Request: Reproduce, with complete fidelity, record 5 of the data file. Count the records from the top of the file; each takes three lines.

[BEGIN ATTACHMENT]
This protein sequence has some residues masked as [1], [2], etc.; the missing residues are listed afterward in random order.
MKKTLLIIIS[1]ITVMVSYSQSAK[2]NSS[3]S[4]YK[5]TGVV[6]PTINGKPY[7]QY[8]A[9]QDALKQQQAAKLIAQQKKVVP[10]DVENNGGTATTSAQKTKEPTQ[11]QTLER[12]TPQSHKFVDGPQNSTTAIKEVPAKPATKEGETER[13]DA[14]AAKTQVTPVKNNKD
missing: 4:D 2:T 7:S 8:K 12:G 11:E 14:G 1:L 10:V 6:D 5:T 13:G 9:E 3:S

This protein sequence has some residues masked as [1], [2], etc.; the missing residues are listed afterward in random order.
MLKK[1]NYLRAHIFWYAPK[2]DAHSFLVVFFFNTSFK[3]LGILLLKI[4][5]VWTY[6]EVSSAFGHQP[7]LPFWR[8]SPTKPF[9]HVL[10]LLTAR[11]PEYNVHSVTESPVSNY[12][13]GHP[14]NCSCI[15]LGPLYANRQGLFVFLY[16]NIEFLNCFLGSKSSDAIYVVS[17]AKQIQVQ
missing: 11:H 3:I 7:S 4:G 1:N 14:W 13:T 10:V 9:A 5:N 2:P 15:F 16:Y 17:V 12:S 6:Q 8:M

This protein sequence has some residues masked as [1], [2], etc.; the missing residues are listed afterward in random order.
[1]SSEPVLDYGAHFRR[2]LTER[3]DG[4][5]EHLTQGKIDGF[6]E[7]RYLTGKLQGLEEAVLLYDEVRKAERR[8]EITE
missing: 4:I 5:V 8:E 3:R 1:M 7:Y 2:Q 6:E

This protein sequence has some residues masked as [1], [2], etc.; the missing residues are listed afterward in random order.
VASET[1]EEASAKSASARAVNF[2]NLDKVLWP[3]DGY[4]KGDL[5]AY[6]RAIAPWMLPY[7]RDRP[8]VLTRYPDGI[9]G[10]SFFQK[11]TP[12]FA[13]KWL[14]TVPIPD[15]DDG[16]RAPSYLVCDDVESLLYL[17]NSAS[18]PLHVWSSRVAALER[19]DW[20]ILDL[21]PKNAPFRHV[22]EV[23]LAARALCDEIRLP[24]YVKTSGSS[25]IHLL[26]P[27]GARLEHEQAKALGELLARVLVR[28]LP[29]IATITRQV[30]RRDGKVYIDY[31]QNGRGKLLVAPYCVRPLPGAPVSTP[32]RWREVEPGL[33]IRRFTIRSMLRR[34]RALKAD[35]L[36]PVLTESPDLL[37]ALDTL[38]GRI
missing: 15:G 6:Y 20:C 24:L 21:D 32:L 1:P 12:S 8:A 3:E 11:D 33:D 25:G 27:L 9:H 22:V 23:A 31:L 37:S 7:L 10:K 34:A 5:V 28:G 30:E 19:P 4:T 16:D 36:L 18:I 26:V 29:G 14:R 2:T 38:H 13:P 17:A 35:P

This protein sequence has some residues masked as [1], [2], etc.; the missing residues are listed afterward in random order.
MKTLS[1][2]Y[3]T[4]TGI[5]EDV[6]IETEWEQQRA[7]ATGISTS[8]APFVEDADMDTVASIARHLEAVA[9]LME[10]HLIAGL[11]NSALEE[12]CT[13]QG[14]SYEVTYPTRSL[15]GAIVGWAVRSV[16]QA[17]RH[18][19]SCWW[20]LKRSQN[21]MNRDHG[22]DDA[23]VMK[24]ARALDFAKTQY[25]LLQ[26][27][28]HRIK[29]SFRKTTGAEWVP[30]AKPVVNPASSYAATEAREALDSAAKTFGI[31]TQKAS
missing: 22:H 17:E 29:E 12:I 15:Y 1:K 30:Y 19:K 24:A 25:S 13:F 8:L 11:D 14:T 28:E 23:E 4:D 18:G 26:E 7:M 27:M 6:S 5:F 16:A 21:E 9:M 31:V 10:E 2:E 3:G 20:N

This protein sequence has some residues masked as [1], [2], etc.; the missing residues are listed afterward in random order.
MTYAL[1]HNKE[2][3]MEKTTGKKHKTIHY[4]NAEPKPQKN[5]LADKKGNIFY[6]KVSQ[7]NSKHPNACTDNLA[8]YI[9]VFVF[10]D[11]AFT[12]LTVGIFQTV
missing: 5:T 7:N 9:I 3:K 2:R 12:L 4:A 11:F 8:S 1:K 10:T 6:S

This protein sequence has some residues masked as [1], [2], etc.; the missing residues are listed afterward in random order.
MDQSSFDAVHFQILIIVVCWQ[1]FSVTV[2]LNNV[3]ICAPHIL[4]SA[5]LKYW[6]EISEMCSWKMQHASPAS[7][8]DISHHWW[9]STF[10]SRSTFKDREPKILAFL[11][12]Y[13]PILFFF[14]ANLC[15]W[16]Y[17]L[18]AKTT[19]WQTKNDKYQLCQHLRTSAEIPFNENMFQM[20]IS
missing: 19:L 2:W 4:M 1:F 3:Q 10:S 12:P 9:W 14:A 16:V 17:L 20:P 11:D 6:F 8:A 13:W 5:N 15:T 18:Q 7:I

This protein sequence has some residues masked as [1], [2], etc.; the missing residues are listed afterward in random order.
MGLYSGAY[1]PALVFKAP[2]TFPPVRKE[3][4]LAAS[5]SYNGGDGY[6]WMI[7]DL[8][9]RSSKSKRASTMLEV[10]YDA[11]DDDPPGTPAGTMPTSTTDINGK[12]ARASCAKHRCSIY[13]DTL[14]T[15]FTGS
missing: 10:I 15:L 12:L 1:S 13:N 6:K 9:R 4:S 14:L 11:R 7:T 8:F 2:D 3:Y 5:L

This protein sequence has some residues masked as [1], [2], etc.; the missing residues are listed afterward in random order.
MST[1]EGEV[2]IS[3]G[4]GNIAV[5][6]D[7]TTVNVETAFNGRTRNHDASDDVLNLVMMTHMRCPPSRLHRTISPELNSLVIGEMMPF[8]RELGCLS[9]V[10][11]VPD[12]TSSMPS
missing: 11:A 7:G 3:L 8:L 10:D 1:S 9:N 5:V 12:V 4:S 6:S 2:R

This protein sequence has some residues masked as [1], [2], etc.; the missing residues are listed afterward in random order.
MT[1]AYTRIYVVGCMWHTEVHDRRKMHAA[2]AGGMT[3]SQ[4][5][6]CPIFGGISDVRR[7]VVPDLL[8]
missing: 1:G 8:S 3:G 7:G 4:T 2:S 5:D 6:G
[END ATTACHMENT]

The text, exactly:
This protein sequence has some residues masked as [1], [2], etc.; the missing residues are listed afterward in random order.
MKTLS[1][2]Y[3]T[4]TGI[5]EDV[6]IETEWEQQRA[7]ATGISTS[8]APFVEDADMDTVASIARHLEAVA[9]LME[10]HLIAGL[11]NSALEE[12]CT[13]QG[14]SYEVTYPTRSL[15]GAIVGWAVRSV[16]QA[17]RH[18][19]SCWW[20]LKRSQN[21]MNRDHG[22]DDA[23]VMK[24]ARALDFAKTQY[25]LLQ[26][27][28]HRIK[29]SFRKTTGAEWVP[30]AKPVVNPASSYAATEAREALDSAAKTFGI[31]TQKAS
missing: 22:H 17:E 29:E 12:I 15:Y 1:K 30:Y 19:K 24:A 25:S 13:F 8:L 11:D 14:T 28:E 23:E 4:D 18:G 26:E 7:M 27:M 6:S 5:F 16:A 21:E 9:M 31:V 10:E 2:E 3:G 20:N